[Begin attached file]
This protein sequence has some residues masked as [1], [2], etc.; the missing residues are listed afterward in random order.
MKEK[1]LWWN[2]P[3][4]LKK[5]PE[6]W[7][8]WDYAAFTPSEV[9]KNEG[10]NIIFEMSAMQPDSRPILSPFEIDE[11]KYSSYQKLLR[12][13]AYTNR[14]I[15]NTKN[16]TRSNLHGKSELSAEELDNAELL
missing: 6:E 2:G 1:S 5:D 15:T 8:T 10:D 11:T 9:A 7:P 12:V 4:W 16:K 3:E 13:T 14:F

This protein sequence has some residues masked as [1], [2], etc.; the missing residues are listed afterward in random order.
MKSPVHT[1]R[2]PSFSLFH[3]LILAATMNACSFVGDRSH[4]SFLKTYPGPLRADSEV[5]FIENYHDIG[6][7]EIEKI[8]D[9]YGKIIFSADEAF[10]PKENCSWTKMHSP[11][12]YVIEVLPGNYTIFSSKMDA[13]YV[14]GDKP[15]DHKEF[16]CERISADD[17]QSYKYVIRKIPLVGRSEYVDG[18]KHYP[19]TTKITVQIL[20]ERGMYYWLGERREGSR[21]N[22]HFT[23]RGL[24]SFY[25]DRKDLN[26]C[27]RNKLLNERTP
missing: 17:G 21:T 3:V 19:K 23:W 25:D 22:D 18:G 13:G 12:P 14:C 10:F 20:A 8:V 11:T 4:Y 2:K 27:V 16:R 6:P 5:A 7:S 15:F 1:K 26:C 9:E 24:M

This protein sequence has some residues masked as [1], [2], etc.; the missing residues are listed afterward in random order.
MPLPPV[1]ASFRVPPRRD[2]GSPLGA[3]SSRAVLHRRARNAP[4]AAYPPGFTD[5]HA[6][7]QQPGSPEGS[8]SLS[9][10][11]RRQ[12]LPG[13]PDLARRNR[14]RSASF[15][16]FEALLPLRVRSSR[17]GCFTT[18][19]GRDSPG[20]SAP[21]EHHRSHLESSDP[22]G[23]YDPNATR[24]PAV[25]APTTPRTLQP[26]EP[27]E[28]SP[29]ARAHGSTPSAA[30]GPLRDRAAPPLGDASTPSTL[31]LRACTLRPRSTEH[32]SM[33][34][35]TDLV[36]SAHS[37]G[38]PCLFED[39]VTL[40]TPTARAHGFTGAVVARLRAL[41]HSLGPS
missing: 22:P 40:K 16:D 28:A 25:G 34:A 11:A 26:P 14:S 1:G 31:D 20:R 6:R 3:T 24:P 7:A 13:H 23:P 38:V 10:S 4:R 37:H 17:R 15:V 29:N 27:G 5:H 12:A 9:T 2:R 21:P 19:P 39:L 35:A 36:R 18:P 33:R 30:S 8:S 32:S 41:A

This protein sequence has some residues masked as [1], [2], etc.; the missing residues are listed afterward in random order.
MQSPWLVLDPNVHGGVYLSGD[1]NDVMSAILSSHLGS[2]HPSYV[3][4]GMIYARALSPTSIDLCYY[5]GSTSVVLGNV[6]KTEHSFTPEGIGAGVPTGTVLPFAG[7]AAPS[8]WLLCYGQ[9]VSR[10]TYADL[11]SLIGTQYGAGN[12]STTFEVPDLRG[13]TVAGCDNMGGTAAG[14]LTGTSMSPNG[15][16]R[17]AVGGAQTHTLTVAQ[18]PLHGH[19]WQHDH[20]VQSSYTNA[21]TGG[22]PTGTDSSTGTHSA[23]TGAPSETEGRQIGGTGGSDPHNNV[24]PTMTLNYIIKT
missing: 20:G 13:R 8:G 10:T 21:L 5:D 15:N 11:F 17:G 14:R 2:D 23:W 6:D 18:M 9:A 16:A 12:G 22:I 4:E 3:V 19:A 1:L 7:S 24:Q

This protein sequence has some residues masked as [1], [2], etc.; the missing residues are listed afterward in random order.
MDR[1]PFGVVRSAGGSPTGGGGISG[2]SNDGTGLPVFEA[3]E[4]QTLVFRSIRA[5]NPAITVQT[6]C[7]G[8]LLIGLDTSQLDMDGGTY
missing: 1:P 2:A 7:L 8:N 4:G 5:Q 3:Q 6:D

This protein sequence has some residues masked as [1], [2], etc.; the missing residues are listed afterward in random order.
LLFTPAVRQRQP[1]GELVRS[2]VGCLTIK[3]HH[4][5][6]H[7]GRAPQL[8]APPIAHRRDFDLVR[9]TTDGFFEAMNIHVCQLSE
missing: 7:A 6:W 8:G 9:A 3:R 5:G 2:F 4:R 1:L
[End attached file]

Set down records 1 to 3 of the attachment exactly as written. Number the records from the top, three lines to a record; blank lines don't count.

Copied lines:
This protein sequence has some residues masked as [1], [2], etc.; the missing residues are listed afterward in random order.
MKEK[1]LWWN[2]P[3][4]LKK[5]PE[6]W[7][8]WDYAAFTPSEV[9]KNEG[10]NIIFEMSAMQPDSRPILSPFEIDE[11]KYSSYQKLLR[12][13]AYTNR[14]I[15]NTKN[16]TRSNLHGKSELSAEELDNAELL
missing: 6:E 2:G 1:S 5:D 15:T 8:T 10:D 11:T 9:A 7:P 12:V 4:W 16:K 3:E 13:T 14:F

This protein sequence has some residues masked as [1], [2], etc.; the missing residues are listed afterward in random order.
MKSPVHT[1]R[2]PSFSLFH[3]LILAATMNACSFVGDRSH[4]SFLKTYPGPLRADSEV[5]FIENYHDIG[6][7]EIEKI[8]D[9]YGKIIFSADEAF[10]PKENCSWTKMHSP[11][12]YVIEVLPGNYTIFSSKMDA[13]YV[14]GDKP[15]DHKEF[16]CERISADD[17]QSYKYVIRKIPLVGRSEYVDG[18]KHYP[19]TTKITVQIL[20]ERGMYYWLGERREGSR[21]N[22]HFT[23]RGL[24]SFY[25]DRKDLN[26]C[27]RNKLLNERTP
missing: 17:G 21:T 3:V 19:K 23:W 25:D 22:D 18:G 13:G 12:P 14:C 10:F 20:A 8:V 11:T 4:Y 2:K 27:V 16:R 6:P 5:A 7:S 15:F 1:K 26:C 9:E 24:M

This protein sequence has some residues masked as [1], [2], etc.; the missing residues are listed afterward in random order.
MPLPPV[1]ASFRVPPRRD[2]GSPLGA[3]SSRAVLHRRARNAP[4]AAYPPGFTD[5]HA[6][7]QQPGSPEGS[8]SLS[9][10][11]RRQ[12]LPG[13]PDLARRNR[14]RSASF[15][16]FEALLPLRVRSSR[17]GCFTT[18][19]GRDSPG[20]SAP[21]EHHRSHLESSDP[22]G[23]YDPNATR[24]PAV[25]APTTPRTLQP[26]EP[27]E[28]SP[29]ARAHGSTPSAA[30]GPLRDRAAPPLGDASTPSTL[31]LRACTLRPRSTEH[32]SM[33][34][35]TDLV[36]SAHS[37]G[38]PCLFED[39]VTL[40]TPTARAHGFTGAVVARLRAL[41]HSLGPS
missing: 22:P 40:K 16:D 28:A 25:G 34:A 11:A 26:P 14:S 1:G 31:D 20:R 6:R 3:T 24:P 7:A 13:H 23:P 38:V 10:S 4:R 37:H 17:R 15:V 29:N 27:G 5:H 12:A 9:T 2:R 21:P 19:P 39:L 35:A 36:R 18:P 33:R 30:S 8:S 32:S 41:A